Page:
Eight years ago, Edita Burgos, a secular Discalced Carmelite and mother of disappeared (desaparecido) political activist Jonas, brought before the Catholic bishops of the Philippines her burden of looking for her son.

In response, then CBCP president, Archbishop Angel N. Lagdameo, broadcasted on YouTube a prayer for her son. Her spirit was lifted and she was given the courage to pursue her cause. She felt relieved and comforted that the church was on her side.

On the sixth-year anniversary of the disappearance of Jonas in 2013, Cardinal Luis Antonio Tagle called on the perpetrators to surface Jonas, saying, “I’m calling on those holding Jonas and many others who are being searched by their mothers, fathers and siblings, you will face God. You must face God now.” And her strength to continue the search and the fight for justice was refreshed.

Kind words bring life to a drought-ridden heart. It’s like rain in the desert. But harsh words break a person.

The old Christian communities were beset by irresponsible talk and so, in Paul’s letter to the Ephesians, he said, “Let no evil talk come out of your mouths, but only such as is good for edifying, as fits the occasion, that it may impart grace to those who hear.” (Ephesians 4:29).

But then there are times when we unintentionally release unkind words.

Our emotion color the way we speak, and so we could sound arrogant and defensive when we are angry and say things which we would later regret. Or when we feel vulnerable, our speech would come as submissive and weak.

That is why Paul said, “be angry but do not sin; do not let the sun go down on your anger, and give no opportunity to the devil…. Let all bitterness and wrath and anger and clamor and slander be put away from you, with all malice, and be kind to one another, tenderhearted, forgiving one another, as God in Christ forgave you.” (Ephesians 4:26-27, 31-32).

When we are full of God’s love, only love would come out from our mouths for “out of the abundance of the heart the mouth speaks.” (Matthew 12:34).

Do my words inspire or discourage?

Matthew 12:33:37
“Either make the tree good, and its fruit good; or make the tree bad, and its fruit bad; for the tree is known by its fruit. You brood of vipers! how can you speak good, when you are evil? For out of the abundance of the heart the mouth speaks. The good man out of his good treasure brings forth good, and the evil man out of his evil treasure brings forth evil. I tell you, on the day of judgment men will render account for every careless word they utter; for by your words you will be justified, and by your words you will be condemned.”

Prayer
Lord, grant me a heart filled with your love, so that it would overflow to my mouth and only inspiring words would flow from it. Giving hope to the pained, encouraging the disheartened. Amen.

Praying together

An oratory should be built as conveniently as possible among the cells, where, if it can be done without difficulty, you are to gather each morning to hear Mass.

– Rule of St. Albert, No. 14


In one of his homilies during our novitiate year (2014), Fr. Billy Bong Manguiat, OCarm, our then novice master, reminded us that as religious and as Carmelites we should develop a love for the Eucharist as this is a reminder of God’s constant presence in us, of the resurrected Christ embedded and alive deep within our hearts.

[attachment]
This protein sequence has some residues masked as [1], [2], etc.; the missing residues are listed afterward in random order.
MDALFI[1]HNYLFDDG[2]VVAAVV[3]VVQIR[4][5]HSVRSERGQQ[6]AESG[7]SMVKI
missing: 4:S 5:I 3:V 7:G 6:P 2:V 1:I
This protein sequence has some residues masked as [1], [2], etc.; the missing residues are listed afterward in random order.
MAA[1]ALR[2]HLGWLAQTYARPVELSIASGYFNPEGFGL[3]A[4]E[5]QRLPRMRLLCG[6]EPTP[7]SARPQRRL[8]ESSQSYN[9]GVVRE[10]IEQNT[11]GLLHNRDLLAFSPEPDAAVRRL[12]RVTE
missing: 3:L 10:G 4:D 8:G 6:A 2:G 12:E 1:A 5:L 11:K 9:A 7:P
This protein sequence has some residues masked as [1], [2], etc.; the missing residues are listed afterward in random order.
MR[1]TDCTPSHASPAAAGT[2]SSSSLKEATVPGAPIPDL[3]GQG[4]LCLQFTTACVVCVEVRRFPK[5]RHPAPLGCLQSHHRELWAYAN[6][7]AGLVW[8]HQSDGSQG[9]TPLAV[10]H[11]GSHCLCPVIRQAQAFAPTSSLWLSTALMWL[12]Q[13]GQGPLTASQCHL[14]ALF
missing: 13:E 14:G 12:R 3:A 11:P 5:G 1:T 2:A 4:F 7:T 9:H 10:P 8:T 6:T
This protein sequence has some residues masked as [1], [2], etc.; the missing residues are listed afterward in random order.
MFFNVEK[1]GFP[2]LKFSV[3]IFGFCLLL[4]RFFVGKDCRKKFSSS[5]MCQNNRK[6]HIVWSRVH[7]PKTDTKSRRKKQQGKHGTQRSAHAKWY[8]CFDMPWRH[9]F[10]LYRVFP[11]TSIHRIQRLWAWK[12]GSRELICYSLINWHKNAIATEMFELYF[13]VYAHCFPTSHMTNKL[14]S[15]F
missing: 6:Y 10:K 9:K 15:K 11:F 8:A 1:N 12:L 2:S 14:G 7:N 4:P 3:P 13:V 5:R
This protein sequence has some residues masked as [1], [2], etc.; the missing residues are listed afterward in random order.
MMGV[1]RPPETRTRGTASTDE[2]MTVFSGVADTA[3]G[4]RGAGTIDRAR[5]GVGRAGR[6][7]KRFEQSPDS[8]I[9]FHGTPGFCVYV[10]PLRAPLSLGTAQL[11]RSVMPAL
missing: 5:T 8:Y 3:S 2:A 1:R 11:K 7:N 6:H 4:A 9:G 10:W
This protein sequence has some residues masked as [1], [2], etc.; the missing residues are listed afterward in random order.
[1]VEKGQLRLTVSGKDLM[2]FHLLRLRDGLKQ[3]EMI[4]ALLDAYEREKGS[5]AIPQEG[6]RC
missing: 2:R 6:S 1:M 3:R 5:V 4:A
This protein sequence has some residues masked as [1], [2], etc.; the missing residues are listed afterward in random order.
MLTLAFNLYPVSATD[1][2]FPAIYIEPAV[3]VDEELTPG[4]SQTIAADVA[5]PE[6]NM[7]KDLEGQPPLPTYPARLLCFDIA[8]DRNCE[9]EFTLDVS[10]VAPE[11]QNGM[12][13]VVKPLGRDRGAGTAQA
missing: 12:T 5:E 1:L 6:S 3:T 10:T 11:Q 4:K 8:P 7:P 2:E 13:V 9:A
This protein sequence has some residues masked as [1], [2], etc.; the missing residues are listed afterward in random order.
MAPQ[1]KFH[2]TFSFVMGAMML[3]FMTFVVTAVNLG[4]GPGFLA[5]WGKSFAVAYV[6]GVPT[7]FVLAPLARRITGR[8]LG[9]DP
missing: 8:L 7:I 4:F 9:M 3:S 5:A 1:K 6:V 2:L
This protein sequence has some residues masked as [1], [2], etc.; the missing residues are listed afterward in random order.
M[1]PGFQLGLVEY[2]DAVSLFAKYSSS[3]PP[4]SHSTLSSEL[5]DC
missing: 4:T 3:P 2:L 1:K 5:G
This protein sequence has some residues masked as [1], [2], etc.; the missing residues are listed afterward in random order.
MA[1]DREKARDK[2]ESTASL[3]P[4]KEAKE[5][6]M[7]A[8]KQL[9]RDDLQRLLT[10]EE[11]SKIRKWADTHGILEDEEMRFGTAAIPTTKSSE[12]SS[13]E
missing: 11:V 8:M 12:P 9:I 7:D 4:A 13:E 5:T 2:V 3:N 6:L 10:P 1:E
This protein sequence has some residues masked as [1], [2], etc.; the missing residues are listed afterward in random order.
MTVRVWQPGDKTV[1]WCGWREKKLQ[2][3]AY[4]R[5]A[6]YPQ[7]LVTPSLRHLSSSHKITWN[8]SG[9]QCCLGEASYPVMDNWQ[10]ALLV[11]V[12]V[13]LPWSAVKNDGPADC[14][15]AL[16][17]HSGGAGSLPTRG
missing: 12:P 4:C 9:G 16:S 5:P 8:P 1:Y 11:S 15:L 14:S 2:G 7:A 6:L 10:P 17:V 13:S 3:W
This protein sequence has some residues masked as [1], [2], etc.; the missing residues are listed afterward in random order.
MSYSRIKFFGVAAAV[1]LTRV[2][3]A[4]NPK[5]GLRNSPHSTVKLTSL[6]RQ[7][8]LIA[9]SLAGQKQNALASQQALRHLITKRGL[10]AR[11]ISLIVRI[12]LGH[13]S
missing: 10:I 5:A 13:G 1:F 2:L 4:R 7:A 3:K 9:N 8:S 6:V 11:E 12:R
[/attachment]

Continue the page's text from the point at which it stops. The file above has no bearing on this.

Jesus said that if two or three would come together in his name, he is in their midst and that if they ask for anything to the Father, it will be given to them. (Matthew 18:19-20).

That is the value of community prayer.

For Carmelites, as should be for all Christians, prayer and contemplation are at the center of our spiritual life.

It is the fuel that drives us, and as such, to pray as a community is an essential part of our day to day life.

It’s not just an obligation but a fulfillment of a desire to create heaven on earth by first building a community strengthened and anchored in Christ through prayer.

The mass is also a form of community prayer where we acknowledge our full dependence on God, where we admit our sinfulness and repent our sins, where we praise and glorify His name, and where we ask for God’s blessings as one Christian family.

And although often times Jesus withdrew from the crowd to be alone with the Father, many times he also prayed with them by bringing them to God and bringing God to them through his teachings and in his every interaction with them.

So, as much as we should have time for solitude, we should also have time to praise God as a community, in that way we’d be able to transform our community into God’s family here on earth.

In what way would I be able to experience my belongingness to God’s family and how could I make others experience this?

Hebrews 10:19-25
Therefore, brethren, since we have confidence to enter the sanctuary by the blood of Jesus, by the new and living way which he opened for us through the curtain, that is, through his flesh, and since we have a great priest over the house of God, let us draw near with a true heart in full assurance of faith, with our hearts sprinkled clean from an evil conscience and our bodies washed with pure water. Let us hold fast the confession of our hope without wavering, for he who promised is faithful; and let us consider how to stir up one another to love and good works, not neglecting to meet together, as is the habit of some, but encouraging one another, and all the more as you see the Day drawing near.

Prayer
Lord, grant me the heart to appreciate the value of community and for me to realize that your kingdom is what we make of our community. Amen.

The dignity of work